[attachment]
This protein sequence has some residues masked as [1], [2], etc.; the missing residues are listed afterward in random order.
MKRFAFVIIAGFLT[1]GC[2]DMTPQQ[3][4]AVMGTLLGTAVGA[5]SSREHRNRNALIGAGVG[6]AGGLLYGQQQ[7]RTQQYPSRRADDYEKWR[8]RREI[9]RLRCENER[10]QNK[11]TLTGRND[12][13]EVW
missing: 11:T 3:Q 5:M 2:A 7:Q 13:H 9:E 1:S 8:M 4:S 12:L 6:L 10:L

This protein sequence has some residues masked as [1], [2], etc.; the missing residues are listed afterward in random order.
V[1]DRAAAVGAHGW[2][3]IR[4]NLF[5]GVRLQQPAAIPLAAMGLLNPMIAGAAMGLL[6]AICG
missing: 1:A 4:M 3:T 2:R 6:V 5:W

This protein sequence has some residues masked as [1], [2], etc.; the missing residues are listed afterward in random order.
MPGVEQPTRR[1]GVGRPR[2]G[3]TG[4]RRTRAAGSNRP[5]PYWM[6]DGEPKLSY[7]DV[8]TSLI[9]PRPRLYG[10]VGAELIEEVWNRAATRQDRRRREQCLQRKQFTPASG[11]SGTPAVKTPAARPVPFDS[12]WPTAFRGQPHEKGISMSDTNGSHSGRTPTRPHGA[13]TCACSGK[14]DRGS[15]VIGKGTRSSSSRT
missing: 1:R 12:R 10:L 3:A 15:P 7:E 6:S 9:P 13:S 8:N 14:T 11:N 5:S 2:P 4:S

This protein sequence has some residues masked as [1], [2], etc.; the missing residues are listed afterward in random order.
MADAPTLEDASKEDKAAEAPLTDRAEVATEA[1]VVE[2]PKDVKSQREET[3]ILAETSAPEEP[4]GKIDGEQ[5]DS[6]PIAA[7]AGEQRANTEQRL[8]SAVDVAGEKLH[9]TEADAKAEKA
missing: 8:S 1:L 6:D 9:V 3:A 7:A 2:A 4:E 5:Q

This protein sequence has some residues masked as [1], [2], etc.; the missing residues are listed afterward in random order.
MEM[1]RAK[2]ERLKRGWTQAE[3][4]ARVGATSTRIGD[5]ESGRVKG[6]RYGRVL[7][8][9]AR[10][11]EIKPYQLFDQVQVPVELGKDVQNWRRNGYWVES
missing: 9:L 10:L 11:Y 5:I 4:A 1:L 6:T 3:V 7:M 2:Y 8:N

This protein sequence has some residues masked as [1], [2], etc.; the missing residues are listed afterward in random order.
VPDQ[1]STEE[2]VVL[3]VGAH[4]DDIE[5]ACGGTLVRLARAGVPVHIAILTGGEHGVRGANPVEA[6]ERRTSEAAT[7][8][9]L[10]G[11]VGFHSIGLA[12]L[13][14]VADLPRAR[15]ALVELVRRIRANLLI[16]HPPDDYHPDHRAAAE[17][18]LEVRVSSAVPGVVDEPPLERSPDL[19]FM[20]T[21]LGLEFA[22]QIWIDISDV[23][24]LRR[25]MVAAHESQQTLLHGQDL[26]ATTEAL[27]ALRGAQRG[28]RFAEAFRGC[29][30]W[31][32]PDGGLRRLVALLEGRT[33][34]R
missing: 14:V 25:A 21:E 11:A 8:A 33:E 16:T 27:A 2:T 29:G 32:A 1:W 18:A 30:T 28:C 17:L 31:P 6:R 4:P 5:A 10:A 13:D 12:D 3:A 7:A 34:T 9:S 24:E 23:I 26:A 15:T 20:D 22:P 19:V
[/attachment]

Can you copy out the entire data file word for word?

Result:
This protein sequence has some residues masked as [1], [2], etc.; the missing residues are listed afterward in random order.
MKRFAFVIIAGFLT[1]GC[2]DMTPQQ[3][4]AVMGTLLGTAVGA[5]SSREHRNRNALIGAGVG[6]AGGLLYGQQQ[7]RTQQYPSRRADDYEKWR[8]RREI[9]RLRCENER[10]QNK[11]TLTGRND[12][13]EVW
missing: 11:T 3:Q 5:M 2:A 7:Q 13:H 9:E 1:S 8:M 4:S 12:L 6:L 10:L

This protein sequence has some residues masked as [1], [2], etc.; the missing residues are listed afterward in random order.
V[1]DRAAAVGAHGW[2][3]IR[4]NLF[5]GVRLQQPAAIPLAAMGLLNPMIAGAAMGLL[6]AICG
missing: 1:A 4:M 3:T 2:R 6:V 5:W

This protein sequence has some residues masked as [1], [2], etc.; the missing residues are listed afterward in random order.
MPGVEQPTRR[1]GVGRPR[2]G[3]TG[4]RRTRAAGSNRP[5]PYWM[6]DGEPKLSY[7]DV[8]TSLI[9]PRPRLYG[10]VGAELIEEVWNRAATRQDRRRREQCLQRKQFTPASG[11]SGTPAVKTPAARPVPFDS[12]WPTAFRGQPHEKGISMSDTNGSHSGRTPTRPHGA[13]TCACSGK[14]DRGS[15]VIGKGTRSSSSRT
missing: 1:R 12:R 10:L 3:A 15:P 7:E 6:S 9:P 13:S 8:N 14:T 11:N 5:S 2:P 4:S

This protein sequence has some residues masked as [1], [2], etc.; the missing residues are listed afterward in random order.
MADAPTLEDASKEDKAAEAPLTDRAEVATEA[1]VVE[2]PKDVKSQREET[3]ILAETSAPEEP[4]GKIDGEQ[5]DS[6]PIAA[7]AGEQRANTEQRL[8]SAVDVAGEKLH[9]TEADAKAEKA
missing: 8:S 1:L 6:D 9:V 3:A 7:A 2:A 4:E 5:Q

This protein sequence has some residues masked as [1], [2], etc.; the missing residues are listed afterward in random order.
MEM[1]RAK[2]ERLKRGWTQAE[3][4]ARVGATSTRIGD[5]ESGRVKG[6]RYGRVL[7][8][9]AR[10][11]EIKPYQLFDQVQVPVELGKDVQNWRRNGYWVES
missing: 9:L 10:L 11:Y 5:I 4:A 1:L 6:T 3:V 7:M 2:Y 8:N

This protein sequence has some residues masked as [1], [2], etc.; the missing residues are listed afterward in random order.
VPDQ[1]STEE[2]VVL[3]VGAH[4]DDIE[5]ACGGTLVRLARAGVPVHIAILTGGEHGVRGANPVEA[6]ERRTSEAAT[7][8][9]L[10]G[11]VGFHSIGLA[12]L[13][14]VADLPRAR[15]ALVELVRRIRANLLI[16]HPPDDYHPDHRAAAE[17][18]LEVRVSSAVPGVVDEPPLERSPDL[19]FM[20]T[21]LGLEFA[22]QIWIDISDV[23][24]LRR[25]MVAAHESQQTLLHGQDL[26]ATTEAL[27]ALRGAQRG[28]RFAEAFRGC[29][30]W[31][32]PDGGLRRLVALLEGRT[33][34]R
missing: 14:V 25:A 21:E 11:A 8:A 33:E 16:T 27:A 2:T 29:G 32:A 1:W 18:A 30:T 28:C 17:L 31:P 6:R 4:P 5:A 10:A 13:D 12:D 3:A 7:A 34:T 9:S 24:E 23:I 26:A 15:T 20:D 22:P 19:V